If everyone so inefficiently allocates their time, it stands to reason that the economy suffers a net loss of productivity, and not a net gain. Economies of scale are destroyed, as we revert to the burdensome labour for precious little gain that characterised pre-modern times. Division of labour, which allocates different elements of production to those people best qualified to do so efficiently, is reversed, though it lies at the heart of economic progress. The comparative advantage of certain regions for producing certain things, because of, say, resource availability or climate, is removed from the economic equation. All the economic factors that have combined to produce such admirable prosperity gains over the centuries are reversed by the notion of buying local.
What about carbon emissions and pollution? Should one not on environmental grounds eschew goods that had to be transported a long distance? Again, on balance, the answer is no. It is more efficient to produce something on a large scale. Replicating a few large operations with many small-scale alternatives will likely require more tools, more raw materials, and more energy overall. Bigger operations can amortise capital and operating costs (including energy) over a larger output. Land can be used more intensively and efficiently by larger concerns, again benefiting the environment.
Determining the so-called externalities in the supply chain can be a complex and expensive process, often exceeding the potential benefit of doing so. In most cases, price is as good a proxy as any for energy input, since energy needs to get paid for. And if you still believe buying local will somehow limit emissions, and that doing so is worth it for its own sake, you’d be grasping at straws. A study of carbon emissions over the production cycle of food, for example, shows that only a small fraction is attributable to transport from producer to retailer. Four fifths is caused by production, and it’s a safe bet that small farms emit more emissions in aggregate than efficient, large-scale operations.
There’s also a fairness argument, or a “don’t shoot yourself in the foot” argument, depending on how you phrase it. By excluding imported goods from consideration, we’re harming foreign producers, not on fair grounds such as price or quality, but simply because they’re not like us. How can we expect access to their markets if we deny them access to ours? Even if a “buy local” campaign did benefit us locally, a similar campaign in a big country harms small countries much more. We should encourage Americans and Europeans to buy South African, not make such silly demands of each other.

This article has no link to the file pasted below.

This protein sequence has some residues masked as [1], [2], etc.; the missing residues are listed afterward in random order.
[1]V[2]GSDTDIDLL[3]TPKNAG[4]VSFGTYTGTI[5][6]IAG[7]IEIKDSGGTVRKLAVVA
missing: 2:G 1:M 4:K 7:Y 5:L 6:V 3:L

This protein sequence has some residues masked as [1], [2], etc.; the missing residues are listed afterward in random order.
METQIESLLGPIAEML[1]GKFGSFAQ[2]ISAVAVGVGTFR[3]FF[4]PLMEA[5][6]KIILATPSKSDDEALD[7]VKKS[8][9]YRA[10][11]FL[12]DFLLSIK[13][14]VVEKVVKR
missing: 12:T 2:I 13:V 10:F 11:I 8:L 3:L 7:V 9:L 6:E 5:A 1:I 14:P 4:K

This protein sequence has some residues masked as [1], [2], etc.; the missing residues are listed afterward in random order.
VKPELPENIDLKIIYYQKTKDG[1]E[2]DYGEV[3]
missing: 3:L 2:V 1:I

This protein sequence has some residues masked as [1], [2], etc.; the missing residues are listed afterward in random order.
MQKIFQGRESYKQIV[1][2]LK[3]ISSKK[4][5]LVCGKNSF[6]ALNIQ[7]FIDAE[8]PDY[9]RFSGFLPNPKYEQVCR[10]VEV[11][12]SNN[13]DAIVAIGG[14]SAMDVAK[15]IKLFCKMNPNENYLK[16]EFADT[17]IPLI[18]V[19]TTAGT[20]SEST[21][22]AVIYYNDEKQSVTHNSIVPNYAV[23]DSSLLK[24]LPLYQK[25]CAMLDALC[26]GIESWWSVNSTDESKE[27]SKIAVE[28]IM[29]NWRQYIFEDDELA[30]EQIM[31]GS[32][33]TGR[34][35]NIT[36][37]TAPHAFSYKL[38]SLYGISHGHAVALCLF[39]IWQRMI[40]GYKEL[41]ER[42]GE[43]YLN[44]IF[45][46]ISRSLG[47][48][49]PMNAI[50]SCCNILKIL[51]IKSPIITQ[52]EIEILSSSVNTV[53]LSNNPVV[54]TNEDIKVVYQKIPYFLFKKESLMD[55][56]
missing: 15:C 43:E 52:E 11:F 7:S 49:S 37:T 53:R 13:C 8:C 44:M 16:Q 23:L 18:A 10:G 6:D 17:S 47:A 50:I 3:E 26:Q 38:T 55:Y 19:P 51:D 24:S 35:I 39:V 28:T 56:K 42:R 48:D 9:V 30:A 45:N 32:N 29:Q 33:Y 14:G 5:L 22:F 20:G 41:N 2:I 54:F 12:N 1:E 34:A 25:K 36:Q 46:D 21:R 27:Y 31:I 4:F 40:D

Since every claim made about “buy local” campaigns turns out to be bogus, why, then, do they appear to have such popular appeal? There’s the charm of buying produce at local markets, to be sure. Of knowing the chair maker or strawberry farmer, or being able to select fresher, higher-quality or custom-made products. But if this was all there was to it, the market alone would favour smaller, local producers, and “buy local” campaigns would be pointless.
Yet all over the world, you see “Buy American” or “Proudly South African” slogans. Eco-posers of the fashionable kind smugly describe themselves as “locavores”. These campaigns might appeal to patriotic instincts, or soothe the guilt complexes of the wealthy, but they perpetuate both environmental and economic myths.
In the bad old days, the National Party ran an autarky campaign known as “Koop Suid-Afrikaans / Buy South African”. The reason? The rest of the world refused to sell stuff to racist oppressors. The country had to become self-sufficient, not out of choice, but because other countries wanted to place economic pressure on South Africans, in the hope that they’d find it unsustainable to continue supporting the Apartheid State. It worked.
So why does it now make sense to impose exactly those same sanctions on ourselves?
It doesn’t, of course, unless you want to get Freudian about our national psyche.
Or, unless you’re a local producer and you can’t compete on the merits with larger or more efficient competitors elsewhere. Then you’ll gladly pay a racketeer protection money for the privilege of displaying the national flag, and promoting the idea that customers are doing good by choosing your product over those of your competitors. Your motivation for seeking such protectionism, of course, is neither patriotic nor altruistic, but purely self-interested.
It is marketing of the worst kind: misleading and harmful. It punishes truly good companies that are able to compete on the merits, because they either don’t come from the right side of the rail-road tracks or they have to wear a “lowest common denominator” badge denoting that they do. And whichever way you analyse it, it drains wealth out of the economy instead of producing more prosperity.
Buy the best you can get at a price you can afford. It isn’t that complicated. “Buy local” only benefits governments and corporate special interests. “Buy local” only makes sense to jingoists and environmentalists. That, really, is all you need to know about it. DM